As captured – and tweeted – by skywatcher Bill Chater in the photo above, the European Space Agency’s Gravity Field and Steady-State Ocean Circulation Explorer (GOCE) re-entered the atmosphere on Sunday, making an uncontrolled fall after running out of fuel last month.
Launched in 2009, GOCE mapped variations in Earth’s gravitational field to help scientists better understand how gravity affects phenomena like ocean circulation and sea level. As Slate reported, the satellite only spent about a quarter of its time over land, so the odds were high for a safe crash into the ocean, but when an object weighing over a ton is in a free-fall to Earth, the risk is noteworthy.
While scientists knew that most of the satellite would burn up during approach, its 25 to 45 pieces of debris weighing up to 200 pounds each pose a significant threat. Without any means of controlling where it would land, officials from the ESA, Inter-Agency Space Debris Coordination Committee and United States Strategic Command closely monitored the massive “space debris” until it fell into the South Atlantic off the tip of South America, south of the Falkland Islands.
Since 2008, United Nations guidelines have attempted to reduce the danger of space debris, and scientists now build extra fuel and thrusters into space-bound objects to help control re-entry. GOCE had already been designed when the guidelines were issued, but future iterations would likely include these failsafes.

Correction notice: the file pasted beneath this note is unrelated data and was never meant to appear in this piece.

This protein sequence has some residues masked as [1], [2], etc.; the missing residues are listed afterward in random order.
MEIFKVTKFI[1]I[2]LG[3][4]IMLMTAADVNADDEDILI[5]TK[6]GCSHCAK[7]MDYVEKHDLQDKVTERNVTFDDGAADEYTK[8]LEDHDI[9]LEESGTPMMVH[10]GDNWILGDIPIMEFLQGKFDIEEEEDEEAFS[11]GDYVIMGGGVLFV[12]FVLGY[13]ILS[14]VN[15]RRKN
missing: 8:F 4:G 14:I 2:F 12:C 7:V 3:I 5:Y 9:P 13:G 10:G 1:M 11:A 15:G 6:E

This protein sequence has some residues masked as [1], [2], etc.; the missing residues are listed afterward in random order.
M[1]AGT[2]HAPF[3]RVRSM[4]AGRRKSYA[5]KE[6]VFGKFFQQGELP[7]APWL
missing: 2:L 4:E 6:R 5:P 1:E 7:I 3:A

The risk of uncontrolled space debris is increasingly common, however. On average, one piece of tracked “space junk” falls every day and one intact defunct spacecraft or old rocket body comes back every week, BBC reported. Renowned astrophysicist Neil Degrasse Tyson was quite thorough in pointing out that major space debris disasters like the one depicted in Gravity are scientifically questionable at best, but the everyday risks merit serious consideration as increasing what we send into space increases what we can expect to fall back. There are currently about 750 live satellites circling Earth and an estimated 500,000 pieces of space debris in orbit, dating as far back as the 1958 Vanguard 1 research satellite.
Take a look at these fast facts from Statista about the space junkyard: